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First Settlements in Norwich Vermont

Having glanced thus briefly at the action of the Norwich proprietors in opening a way to reach their new township in the wilderness, and in dividing up a portion of its surface into lots suitable to become the homesteads of future settlers, let us pause a moment and see what had meantime been done in the work of actual settlement. I am indebted to Rev. Edmund F. Slafter of Boston for an interesting account of what was unquestionably the first attempt at settlement made within the limits of the town. I quote from the Slafter Memorial: “Samuel Slafter [of Mansfield, Connecticut], the father of John Slafter, being an original proprietor, and being at the first meeting chosen treasurer of the corporation, took a deep interest in the settlement of the town. At his suggestion, his son John made a journey through the forests of New Hampshire in 1762, to examine the territory and report upon the advantages it might offer as a place of settlement. He found it pleasantly situated on the western banks of the Connecticut, with a good soil, but for the most part of an uneven, hilly surface. He reported it well watered, not only by the Connecticut but by several small, clear streams, and by one more important one called the Ompompanoosuc, an Indian name signifying ‘the place of very white stones’ whose waters emptied themselves into the Connecticut at the northeastern part of the town. As he was inclined to engage in the settlement of the new town, the next year (June 7, 1763) his father transferred to him as ‘a token of his...

Biographical Sketch of De Witt Clinton Dimock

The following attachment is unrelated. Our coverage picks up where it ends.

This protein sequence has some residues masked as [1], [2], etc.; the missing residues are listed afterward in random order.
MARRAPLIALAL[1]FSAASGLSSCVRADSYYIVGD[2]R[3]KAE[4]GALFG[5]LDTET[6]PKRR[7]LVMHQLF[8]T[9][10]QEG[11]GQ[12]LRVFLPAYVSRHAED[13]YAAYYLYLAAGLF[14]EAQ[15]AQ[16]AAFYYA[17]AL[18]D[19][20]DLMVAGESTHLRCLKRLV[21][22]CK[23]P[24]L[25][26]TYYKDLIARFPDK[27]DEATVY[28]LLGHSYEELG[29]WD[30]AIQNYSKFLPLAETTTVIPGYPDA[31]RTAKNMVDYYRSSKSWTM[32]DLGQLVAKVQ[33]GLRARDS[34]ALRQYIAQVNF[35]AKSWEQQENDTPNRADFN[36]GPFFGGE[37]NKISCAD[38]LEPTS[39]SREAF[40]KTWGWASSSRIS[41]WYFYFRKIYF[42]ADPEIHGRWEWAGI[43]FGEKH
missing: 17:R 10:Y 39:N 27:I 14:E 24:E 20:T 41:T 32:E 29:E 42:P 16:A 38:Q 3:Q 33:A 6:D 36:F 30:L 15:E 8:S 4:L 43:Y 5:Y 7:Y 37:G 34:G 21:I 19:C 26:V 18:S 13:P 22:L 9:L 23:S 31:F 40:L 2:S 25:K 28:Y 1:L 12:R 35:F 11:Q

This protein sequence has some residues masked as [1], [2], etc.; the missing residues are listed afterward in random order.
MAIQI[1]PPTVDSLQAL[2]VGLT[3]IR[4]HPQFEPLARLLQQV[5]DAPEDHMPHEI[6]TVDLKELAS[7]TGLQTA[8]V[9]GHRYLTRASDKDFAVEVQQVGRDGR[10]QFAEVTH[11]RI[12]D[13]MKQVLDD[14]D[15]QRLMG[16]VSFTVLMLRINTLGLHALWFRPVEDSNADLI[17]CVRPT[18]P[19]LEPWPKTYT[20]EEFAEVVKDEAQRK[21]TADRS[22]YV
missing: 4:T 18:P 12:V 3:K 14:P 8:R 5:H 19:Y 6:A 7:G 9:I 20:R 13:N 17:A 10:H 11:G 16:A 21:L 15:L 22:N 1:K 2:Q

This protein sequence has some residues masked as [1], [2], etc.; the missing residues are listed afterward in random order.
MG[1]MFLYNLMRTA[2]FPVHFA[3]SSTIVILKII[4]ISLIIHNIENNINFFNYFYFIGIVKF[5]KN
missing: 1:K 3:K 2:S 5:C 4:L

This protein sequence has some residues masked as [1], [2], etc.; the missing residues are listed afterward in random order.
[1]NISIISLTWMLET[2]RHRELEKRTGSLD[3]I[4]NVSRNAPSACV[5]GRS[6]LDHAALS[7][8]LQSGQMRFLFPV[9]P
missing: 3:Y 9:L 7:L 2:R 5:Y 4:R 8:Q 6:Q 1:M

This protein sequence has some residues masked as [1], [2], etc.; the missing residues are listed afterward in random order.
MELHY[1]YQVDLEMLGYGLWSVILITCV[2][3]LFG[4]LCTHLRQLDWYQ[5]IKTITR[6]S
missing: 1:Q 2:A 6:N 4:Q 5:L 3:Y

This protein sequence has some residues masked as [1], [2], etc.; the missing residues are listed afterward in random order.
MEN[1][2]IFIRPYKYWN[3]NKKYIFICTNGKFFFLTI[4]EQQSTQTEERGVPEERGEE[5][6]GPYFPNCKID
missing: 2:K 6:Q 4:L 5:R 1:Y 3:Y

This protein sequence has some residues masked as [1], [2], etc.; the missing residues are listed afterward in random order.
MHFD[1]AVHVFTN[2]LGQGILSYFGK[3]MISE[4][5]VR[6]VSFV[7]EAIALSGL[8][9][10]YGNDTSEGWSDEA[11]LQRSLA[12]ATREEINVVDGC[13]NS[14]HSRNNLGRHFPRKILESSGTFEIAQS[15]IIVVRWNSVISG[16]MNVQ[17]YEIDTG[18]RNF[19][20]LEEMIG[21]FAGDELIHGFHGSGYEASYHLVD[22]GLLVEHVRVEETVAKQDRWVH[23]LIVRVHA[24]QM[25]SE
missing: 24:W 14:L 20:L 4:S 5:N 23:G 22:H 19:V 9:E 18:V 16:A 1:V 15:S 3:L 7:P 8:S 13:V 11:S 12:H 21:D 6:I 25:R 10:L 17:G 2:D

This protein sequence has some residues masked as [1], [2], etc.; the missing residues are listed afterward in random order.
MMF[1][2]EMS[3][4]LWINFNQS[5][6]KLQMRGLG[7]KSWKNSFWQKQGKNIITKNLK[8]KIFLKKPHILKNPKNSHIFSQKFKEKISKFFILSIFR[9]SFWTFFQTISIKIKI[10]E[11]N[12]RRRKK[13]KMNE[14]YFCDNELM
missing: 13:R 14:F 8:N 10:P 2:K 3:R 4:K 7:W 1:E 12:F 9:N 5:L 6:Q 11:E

This pioneer Moline business man and sterling citizen was born October 1, 1820, at Wellington, Connecticut. He came west and located at Geneseo, Illinois. in 1840, taking up his residence in Moline in 1843. His activities as a manufacturer began in 1852 when he formed a partnership with Judge John M. Gould for the making of furniture and wooden ware. On the incorporation of the firm of Dimock, Gould & Company, in 1869, he was elected its president. This position he held till 1884, when he retired from the head of the concern, retaining his connection through the office of treasurer. Mr. Dimock was also interested in a number of other successful enterprises, among which may be mentioned the First National Bank of Moline. He was one of the original stockholders of this institution and long served as a member of the board of directors. Mr. Dimock married June 17, 1843, Miss Maria H. Hubbard, daughter of Rufus Hub-bard. She was born in Bergen, Genesse County, New York. Two daughters were the issue of their union. The older, Nellie E., died when but two years of age. Florence, the younger, is the wife of E. H. Sleight, to whom she was married in 1880. Mr. Dimock was one of the founders of the First Congregational Church of Moline, and he and his wife are members of and liberal contributors to the support of the same. Mr. Dimock has been a strong Republican ever since that party was organized, and during the war was a staunch Union man. He died May 23,...

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